These challenges take about an hour each. Once you have completed eight of them you can get a CREST SuperStar Award. Start by downloading the Passport. Children can use this to record each activity they complete.
Our curated packs for home learning require very little equipment or resources, so are ideal now that you are back in the classroom. They also add flexibility as students can finish their Star or SuperStar Award at home, if needed.
Each challenge has an organiser card and an activity card. All the instructions to set up the activity are in the organiser card. Read the 'watch out' section carefully before you begin. Children can use the activity card or you can read it through together.
Find out more about Star and SuperStar levels here.
Each of these projects take between ten and thirty hours to complete. The project briefs have an overall challenge, ideas for getting started and a list of resources students might need. Before they begin, students should read the health and safety section carefully. Once students have completed their projects, they can get a CREST Discovery, Bronze, Silver or Gold Award. The amount of time spent on the project and how well they met the CREST criteria determines the level students will be awarded.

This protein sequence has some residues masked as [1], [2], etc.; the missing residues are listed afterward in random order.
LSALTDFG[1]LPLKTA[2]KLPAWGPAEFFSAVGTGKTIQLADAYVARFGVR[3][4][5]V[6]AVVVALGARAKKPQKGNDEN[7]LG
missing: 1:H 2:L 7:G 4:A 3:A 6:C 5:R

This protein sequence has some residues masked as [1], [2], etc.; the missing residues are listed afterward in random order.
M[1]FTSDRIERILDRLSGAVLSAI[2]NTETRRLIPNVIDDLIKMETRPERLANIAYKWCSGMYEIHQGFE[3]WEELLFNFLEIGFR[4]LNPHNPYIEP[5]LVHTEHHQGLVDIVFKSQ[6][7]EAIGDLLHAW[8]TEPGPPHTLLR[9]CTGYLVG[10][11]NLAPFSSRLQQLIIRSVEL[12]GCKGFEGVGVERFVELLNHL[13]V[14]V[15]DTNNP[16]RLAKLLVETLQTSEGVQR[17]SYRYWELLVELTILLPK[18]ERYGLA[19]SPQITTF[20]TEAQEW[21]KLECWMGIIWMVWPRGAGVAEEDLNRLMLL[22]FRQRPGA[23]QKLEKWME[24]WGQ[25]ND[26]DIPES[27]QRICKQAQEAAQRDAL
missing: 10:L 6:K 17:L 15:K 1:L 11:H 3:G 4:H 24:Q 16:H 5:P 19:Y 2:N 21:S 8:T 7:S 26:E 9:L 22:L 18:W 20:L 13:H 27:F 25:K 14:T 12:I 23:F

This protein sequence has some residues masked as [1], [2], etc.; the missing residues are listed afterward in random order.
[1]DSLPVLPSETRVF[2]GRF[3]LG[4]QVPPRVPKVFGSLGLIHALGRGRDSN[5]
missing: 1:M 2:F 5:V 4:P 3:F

Start by downloading the relevant Workbook or Profile Form below. Young people can use these to help them complete their project and record their progress.
Young people should create a plan for their project and a risk assessment before they begin any practical activity, which should be checked by a teacher. You can use the CLEAPSS student safety sheets as well as the rest of the CLEAPSS website to help them.
For Bronze projects, once a student has completed their project, you can sign up to assess it and order their personalised certificate here. Bronze assessment is incredibly easy and can also be adapted for at-home learning if needed due to unexpected lockdowns, meaning parents can always assess when teachers cannot. Check out how to assess a Bronze project here
For Silver and Gold projects student work will need to be submitted online and will be assessed by a CREST assessor. Learn more about assessment for Silver Awards here
Find out more about Bronze level here.
Find out more about Silver level here.
Find out more about Gold level here.